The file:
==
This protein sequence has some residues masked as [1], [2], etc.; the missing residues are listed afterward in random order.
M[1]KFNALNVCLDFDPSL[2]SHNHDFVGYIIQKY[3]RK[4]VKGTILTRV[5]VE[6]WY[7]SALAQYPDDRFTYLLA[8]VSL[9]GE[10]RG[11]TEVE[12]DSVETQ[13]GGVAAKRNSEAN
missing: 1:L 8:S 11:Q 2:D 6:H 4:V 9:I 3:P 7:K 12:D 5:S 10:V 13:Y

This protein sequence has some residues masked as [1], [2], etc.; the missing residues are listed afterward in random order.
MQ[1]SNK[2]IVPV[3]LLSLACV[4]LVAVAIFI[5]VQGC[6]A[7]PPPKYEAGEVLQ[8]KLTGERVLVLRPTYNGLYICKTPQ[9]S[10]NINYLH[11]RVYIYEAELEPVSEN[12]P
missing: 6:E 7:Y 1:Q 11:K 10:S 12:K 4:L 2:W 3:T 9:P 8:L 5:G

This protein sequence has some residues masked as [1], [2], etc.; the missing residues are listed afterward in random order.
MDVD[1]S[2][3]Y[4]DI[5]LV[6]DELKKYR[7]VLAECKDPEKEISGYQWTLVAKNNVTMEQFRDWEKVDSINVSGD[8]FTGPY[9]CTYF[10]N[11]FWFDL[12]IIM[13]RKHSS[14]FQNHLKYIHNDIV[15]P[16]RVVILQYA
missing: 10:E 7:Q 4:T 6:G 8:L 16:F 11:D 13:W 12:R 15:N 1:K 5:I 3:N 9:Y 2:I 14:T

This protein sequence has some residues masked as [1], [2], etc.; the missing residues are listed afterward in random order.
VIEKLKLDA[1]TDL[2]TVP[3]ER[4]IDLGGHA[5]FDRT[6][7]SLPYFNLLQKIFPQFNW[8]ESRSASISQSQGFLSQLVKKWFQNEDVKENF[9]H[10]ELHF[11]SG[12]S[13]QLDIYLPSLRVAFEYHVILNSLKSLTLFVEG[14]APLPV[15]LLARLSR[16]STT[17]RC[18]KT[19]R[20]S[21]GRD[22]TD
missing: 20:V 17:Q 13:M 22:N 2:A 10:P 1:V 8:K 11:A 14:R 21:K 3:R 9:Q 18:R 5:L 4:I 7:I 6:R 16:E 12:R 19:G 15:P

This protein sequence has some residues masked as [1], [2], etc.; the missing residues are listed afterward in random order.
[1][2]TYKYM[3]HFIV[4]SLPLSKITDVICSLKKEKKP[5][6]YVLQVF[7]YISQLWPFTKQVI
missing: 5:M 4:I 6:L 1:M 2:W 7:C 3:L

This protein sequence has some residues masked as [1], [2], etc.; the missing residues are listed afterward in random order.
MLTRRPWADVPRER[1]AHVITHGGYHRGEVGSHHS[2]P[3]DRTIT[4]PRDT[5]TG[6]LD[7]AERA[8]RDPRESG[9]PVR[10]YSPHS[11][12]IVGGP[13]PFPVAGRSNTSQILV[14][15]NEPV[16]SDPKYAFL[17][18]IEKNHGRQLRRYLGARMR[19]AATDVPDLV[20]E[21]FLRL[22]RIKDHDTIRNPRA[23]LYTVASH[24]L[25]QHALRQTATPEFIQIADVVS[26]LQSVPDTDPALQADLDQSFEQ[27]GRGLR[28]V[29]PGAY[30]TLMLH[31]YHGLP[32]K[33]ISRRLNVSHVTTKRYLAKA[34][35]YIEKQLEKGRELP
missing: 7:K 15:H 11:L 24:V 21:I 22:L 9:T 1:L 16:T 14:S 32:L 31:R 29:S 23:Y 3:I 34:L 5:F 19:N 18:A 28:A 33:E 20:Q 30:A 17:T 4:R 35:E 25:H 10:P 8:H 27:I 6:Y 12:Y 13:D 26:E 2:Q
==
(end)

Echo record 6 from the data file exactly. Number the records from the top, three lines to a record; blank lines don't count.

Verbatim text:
This protein sequence has some residues masked as [1], [2], etc.; the missing residues are listed afterward in random order.
MLTRRPWADVPRER[1]AHVITHGGYHRGEVGSHHS[2]P[3]DRTIT[4]PRDT[5]TG[6]LD[7]AERA[8]RDPRESG[9]PVR[10]YSPHS[11][12]IVGGP[13]PFPVAGRSNTSQILV[14][15]NEPV[16]SDPKYAFL[17][18]IEKNHGRQLRRYLGARMR[19]AATDVPDLV[20]E[21]FLRL[22]RIKDHDTIRNPRA[23]LYTVASH[24]L[25]QHALRQTATPEFIQIADVVS[26]LQSVPDTDPALQADLDQSFEQ[27]GRGLR[28]V[29]PGAY[30]TLMLH[31]YHGLP[32]K[33]ISRRLNVSHVTTKRYLAKA[34][35]YIEKQLEKGRELP
missing: 7:K 15:H 11:L 24:V 21:I 22:L 9:T 1:L 16:T 14:S 32:L 31:R 29:S 23:Y 3:I 34:L 5:F 19:N 18:A 28:A 33:E 20:Q 30:A 17:T 4:R 35:E 25:H 10:P 8:H 27:I 6:Y 12:Y 13:D 26:E 2:Q